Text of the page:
uzeshan at UCLAN.AC.UK
Mon Dec 6 13:35:29 UTC 2010
I am posting this question on behalf of one of my PhD students, who is compiling a reference grammar of Ugandan Sign Language (USL). USL has a complex system of pronouns, and we are interested in comparable cases in spoken languages.
In particular, USL has three different pronouns, all of which can roughly translate into English as "xself", in the emphatic sense of "doing something myself / on my own". We have provisionally labelled the pronouns as follows:
- neutral emphatic: equivalent to the English example above, i.e. doing something by oneself, without additional semantics, i.e. "You work on this project yourself".
- exclusive emphatic: this means it should be done by person x only, to the exclusion of others, e.g. "You work on the project yourself (and nobody else can)"
- pejorative emphatic: this implies a rejection of responsibility and is used for rebuttal, in the sense of "You work on this project yourself, (and I am not going to help you)"
All three signs are directed spatially to point at a person or a location in space, but have different hand shapes. In addition to the above, the system of pronominal pointing also includes two different possessive pronouns, a personal pronoun, a "responsibility" pronoun ("you, being the responsible person for x"), a demonstrative and a honorific pronoun.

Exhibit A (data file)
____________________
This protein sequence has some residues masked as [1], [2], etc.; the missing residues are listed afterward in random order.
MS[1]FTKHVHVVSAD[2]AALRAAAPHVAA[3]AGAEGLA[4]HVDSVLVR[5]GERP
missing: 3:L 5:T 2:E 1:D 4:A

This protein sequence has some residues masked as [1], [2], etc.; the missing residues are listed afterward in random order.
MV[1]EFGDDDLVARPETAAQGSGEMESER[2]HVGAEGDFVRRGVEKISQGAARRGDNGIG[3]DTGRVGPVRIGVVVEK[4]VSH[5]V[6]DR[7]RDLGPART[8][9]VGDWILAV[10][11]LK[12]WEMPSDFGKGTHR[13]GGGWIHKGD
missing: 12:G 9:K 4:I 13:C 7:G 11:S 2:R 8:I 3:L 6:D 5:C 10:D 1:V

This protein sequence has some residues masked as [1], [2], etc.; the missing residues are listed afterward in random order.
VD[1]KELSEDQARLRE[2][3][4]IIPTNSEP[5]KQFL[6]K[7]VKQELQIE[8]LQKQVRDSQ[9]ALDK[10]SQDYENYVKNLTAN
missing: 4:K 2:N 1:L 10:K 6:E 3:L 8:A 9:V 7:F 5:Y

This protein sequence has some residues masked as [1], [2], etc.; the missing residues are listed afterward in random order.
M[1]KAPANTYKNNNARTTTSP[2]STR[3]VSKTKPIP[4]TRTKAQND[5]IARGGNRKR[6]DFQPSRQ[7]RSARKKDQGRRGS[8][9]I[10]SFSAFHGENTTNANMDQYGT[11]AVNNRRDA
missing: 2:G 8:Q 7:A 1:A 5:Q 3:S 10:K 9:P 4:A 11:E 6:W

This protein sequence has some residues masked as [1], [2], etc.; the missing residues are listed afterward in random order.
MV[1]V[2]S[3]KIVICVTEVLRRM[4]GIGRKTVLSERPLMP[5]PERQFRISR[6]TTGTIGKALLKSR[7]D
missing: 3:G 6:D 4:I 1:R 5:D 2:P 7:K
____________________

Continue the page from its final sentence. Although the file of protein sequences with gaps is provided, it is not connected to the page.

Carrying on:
If anyone can direct us at references to any spoken languages that have similar pronominal categories,especially the semantically "unusual" ones, that would be very helpful.
Prof. Ulrike Zeshan
Director, International Institute for Sign Languages and Deaf Studies
International School for Communities, Rights, and Inclusion
Livesey House, LH212
University of Central Lancashire
Preston PR12HE, UK
uzeshan at uclan.ac.uk
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